Gerry came back to himself at a slow, plodding pace down a long curving tunnel that seemed to spiral on endlessly with only a glint of light to tempt him around the next bend. The spiraling passage reverberated with the pounding bass of a thoughtless youth; intermittently overshadowed by jackhammer percussion that vibrated his teeth and an air drill’s whine that reamed holes into his brain just behind the temples. As he pressed on, the walls began to taper, reducing the inner space from tunnel, to tube, to pipe. Gerry’s movement was restrictted to crawling. His heart raced, sharing tempo with the booming song that never weaved in word or instrument. Claustrophobia was making it hard to breathe and strangling his hope of reaching the light, fresh air, and blessed silence. An image came to Gerry of a snail’s shell; specifically how the wide, open end receded to the thinnest point of the spiral at the center of the hull. Panic caused him to look back the way he had come for any clue that he was headed in the right direction.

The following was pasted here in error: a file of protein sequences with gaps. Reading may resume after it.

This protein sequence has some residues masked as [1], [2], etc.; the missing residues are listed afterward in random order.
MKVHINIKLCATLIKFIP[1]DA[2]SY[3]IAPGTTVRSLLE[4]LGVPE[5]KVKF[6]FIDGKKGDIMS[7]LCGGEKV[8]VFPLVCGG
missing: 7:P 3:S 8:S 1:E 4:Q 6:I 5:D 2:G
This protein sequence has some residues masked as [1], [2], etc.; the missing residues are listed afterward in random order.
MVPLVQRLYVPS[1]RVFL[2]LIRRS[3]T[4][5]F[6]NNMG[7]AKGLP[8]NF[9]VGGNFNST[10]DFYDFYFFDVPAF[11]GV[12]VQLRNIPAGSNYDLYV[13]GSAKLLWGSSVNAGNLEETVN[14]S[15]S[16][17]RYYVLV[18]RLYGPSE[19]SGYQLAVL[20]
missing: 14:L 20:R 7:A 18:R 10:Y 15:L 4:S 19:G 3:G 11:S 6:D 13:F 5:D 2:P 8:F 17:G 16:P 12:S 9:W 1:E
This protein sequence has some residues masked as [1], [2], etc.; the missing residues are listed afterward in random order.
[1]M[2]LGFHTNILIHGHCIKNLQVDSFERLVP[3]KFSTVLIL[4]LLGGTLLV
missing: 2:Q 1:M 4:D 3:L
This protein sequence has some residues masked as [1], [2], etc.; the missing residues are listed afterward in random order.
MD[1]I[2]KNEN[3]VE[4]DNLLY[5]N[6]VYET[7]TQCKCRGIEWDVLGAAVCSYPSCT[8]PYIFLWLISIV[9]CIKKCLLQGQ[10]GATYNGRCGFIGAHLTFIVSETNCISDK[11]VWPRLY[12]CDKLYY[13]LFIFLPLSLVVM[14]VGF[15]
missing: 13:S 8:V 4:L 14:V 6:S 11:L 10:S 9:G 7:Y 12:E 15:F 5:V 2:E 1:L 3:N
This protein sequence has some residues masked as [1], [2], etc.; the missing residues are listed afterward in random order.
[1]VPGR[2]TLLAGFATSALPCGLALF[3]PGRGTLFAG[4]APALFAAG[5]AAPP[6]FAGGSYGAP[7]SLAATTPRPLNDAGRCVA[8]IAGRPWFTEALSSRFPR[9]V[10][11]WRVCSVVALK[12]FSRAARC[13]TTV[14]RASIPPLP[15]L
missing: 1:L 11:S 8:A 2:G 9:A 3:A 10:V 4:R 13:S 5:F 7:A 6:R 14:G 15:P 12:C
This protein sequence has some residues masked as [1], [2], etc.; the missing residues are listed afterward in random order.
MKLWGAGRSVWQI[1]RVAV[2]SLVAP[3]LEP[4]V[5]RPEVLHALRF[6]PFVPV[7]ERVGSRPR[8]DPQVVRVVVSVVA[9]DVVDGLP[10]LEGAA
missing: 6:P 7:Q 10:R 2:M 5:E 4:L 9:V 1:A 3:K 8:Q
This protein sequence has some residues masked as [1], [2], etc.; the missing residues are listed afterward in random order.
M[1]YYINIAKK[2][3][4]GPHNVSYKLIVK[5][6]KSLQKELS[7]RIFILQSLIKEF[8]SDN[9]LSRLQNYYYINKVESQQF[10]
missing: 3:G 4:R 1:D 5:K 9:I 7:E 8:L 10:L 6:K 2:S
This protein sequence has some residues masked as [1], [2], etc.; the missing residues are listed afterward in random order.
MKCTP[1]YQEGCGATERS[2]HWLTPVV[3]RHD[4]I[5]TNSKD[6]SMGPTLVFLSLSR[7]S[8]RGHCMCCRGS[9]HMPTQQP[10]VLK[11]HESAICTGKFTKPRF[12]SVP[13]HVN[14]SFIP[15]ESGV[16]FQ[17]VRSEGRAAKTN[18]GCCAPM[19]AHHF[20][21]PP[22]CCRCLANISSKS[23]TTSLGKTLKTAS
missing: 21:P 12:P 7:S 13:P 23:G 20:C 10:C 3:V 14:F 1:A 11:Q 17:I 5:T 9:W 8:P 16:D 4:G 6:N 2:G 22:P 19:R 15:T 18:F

“It’s a tunnel to hell,” echoed Gerry’s hysterical thought from somewhere near the passage mouth. Then he startled awake.

Once his vision had cleared, the scene around him did nothing to comfort Gerry. Overhead spot lights glared, even through his eyelids, and the crushing pain in his skull beat to the rhythm of his own racing pulse. The walls at the edges of the light were painted an industrial shade of something between mint and battleship. Gerry registered that he was lying on a gurney, or table of some kind, and that his head and limbs were all firmly secured to it; though he could not feel the texture of those restraints. His mouth was dry and his forehead was slick with sweat. Gerry picked through his memory to uncover a reason he would be in the hospital now, “With some sort of head injury?” It was only a guess, but his head did feel as though he’d taken a serious blow.